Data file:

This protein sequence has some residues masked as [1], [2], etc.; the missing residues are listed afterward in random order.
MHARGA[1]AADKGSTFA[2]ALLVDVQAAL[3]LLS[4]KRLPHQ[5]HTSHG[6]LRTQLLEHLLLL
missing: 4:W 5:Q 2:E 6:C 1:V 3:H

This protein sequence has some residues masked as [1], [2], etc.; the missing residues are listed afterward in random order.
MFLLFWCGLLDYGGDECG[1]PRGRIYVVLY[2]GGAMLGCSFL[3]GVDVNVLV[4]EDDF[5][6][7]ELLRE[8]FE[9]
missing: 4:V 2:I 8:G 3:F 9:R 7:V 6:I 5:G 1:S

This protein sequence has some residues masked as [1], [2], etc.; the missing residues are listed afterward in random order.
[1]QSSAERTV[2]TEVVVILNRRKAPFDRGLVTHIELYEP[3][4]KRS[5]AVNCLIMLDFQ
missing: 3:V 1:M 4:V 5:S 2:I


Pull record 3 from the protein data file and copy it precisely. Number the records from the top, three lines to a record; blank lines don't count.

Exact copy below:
This protein sequence has some residues masked as [1], [2], etc.; the missing residues are listed afterward in random order.
[1]QSSAERTV[2]TEVVVILNRRKAPFDRGLVTHIELYEP[3][4]KRS[5]AVNCLIMLDFQ
missing: 3:V 1:M 4:V 5:S 2:I